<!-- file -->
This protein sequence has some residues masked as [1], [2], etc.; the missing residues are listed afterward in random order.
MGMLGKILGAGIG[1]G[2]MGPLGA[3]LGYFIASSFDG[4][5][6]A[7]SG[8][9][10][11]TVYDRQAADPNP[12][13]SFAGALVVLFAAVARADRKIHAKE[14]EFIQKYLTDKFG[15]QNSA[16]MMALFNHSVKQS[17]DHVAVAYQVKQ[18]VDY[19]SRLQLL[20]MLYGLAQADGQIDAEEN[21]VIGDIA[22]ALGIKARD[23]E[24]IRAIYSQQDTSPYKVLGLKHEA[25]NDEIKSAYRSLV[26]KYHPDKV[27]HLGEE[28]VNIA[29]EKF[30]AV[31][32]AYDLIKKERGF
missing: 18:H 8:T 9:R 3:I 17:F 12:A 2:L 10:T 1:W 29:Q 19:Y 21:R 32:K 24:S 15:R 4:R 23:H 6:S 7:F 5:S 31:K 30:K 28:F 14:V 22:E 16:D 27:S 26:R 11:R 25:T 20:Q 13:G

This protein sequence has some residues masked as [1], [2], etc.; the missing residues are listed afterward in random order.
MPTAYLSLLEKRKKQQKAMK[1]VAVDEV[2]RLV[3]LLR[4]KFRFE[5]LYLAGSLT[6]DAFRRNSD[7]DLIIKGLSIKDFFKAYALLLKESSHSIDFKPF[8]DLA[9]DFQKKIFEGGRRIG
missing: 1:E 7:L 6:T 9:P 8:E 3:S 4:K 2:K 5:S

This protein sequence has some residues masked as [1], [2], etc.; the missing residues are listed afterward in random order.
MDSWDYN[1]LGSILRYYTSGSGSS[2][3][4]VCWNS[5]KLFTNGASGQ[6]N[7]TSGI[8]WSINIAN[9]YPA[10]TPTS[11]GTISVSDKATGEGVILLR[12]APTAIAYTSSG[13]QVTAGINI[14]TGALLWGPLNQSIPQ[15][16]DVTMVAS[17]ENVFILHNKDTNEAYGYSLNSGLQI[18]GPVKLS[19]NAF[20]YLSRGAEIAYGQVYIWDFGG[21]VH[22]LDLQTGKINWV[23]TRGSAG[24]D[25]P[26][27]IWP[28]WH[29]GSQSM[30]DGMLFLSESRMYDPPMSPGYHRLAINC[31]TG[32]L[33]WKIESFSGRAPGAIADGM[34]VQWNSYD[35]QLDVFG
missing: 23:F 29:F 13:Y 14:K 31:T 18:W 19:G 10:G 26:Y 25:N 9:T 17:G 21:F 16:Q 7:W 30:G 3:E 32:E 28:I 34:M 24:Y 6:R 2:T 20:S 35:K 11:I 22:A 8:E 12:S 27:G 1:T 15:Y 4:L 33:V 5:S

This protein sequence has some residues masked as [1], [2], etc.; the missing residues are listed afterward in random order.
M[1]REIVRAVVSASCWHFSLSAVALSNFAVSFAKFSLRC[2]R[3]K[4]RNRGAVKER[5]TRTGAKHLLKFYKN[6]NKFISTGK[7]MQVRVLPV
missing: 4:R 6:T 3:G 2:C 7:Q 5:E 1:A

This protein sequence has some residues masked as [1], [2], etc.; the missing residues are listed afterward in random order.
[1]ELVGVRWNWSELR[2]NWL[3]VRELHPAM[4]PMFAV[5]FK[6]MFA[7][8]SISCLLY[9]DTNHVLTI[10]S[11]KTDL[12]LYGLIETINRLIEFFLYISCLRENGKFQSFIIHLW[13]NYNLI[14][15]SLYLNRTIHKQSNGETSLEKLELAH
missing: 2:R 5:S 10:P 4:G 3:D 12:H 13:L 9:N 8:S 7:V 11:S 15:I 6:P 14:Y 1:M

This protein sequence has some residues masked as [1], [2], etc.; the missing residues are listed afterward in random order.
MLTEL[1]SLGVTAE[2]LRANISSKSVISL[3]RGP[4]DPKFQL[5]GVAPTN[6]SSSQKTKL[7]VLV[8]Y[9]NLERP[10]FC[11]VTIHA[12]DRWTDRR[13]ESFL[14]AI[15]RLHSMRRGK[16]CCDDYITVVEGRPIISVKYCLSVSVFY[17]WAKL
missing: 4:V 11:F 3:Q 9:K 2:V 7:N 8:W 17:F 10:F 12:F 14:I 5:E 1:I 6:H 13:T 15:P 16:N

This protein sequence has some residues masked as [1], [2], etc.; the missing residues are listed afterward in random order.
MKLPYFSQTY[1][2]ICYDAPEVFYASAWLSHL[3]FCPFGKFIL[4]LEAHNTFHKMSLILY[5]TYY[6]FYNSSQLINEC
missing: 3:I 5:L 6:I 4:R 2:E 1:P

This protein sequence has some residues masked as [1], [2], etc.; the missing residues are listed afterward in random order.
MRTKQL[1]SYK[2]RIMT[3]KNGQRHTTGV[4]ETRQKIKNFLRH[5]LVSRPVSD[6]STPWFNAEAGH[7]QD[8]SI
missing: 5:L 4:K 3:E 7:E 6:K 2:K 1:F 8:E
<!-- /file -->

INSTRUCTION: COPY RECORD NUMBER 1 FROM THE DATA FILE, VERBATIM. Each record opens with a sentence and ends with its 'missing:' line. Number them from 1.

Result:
This protein sequence has some residues masked as [1], [2], etc.; the missing residues are listed afterward in random order.
MGMLGKILGAGIG[1]G[2]MGPLGA[3]LGYFIASSFDG[4][5][6]A[7]SG[8][9][10][11]TVYDRQAADPNP[12][13]SFAGALVVLFAAVARADRKIHAKE[14]EFIQKYLTDKFG[15]QNSA[16]MMALFNHSVKQS[17]DHVAVAYQVKQ[18]VDY[19]SRLQLL[20]MLYGLAQADGQIDAEEN[21]VIGDIA[22]ALGIKARD[23]E[24]IRAIYSQQDTSPYKVLGLKHEA[25]NDEIKSAYRSLV[26]KYHPDKV[27]HLGEE[28]VNIA[29]EKF[30]AV[31][32]AYDLIKKERGF
missing: 18:H 8:T 9:R 3:I 17:F 12:A 2:L 10:T 1:W 29:Q 19:Y 21:R 32:K 24:S 15:R 4:R 23:H 6:S 7:F 5:S 31:K 30:K 28:F 14:V 22:E 16:D 27:S 26:R 11:R 25:T 20:Q 13:G